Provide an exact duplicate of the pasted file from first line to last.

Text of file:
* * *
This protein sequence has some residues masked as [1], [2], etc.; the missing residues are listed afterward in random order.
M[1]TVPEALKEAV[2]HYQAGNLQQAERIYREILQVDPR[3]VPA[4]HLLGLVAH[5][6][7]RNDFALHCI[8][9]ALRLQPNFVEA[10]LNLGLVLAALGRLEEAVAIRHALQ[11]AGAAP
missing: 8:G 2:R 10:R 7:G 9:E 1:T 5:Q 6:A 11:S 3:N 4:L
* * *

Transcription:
This protein sequence has some residues masked as [1], [2], etc.; the missing residues are listed afterward in random order.
M[1]TVPEALKEAV[2]HYQAGNLQQAERIYREILQVDPR[3]VPA[4]HLLGLVAH[5][6][7]RNDFALHCI[8][9]ALRLQPNFVEA[10]LNLGLVLAALGRLEEAVAIRHALQ[11]AGAAP
missing: 8:G 2:R 10:R 7:G 9:E 1:T 5:Q 6:A 11:S 3:N 4:L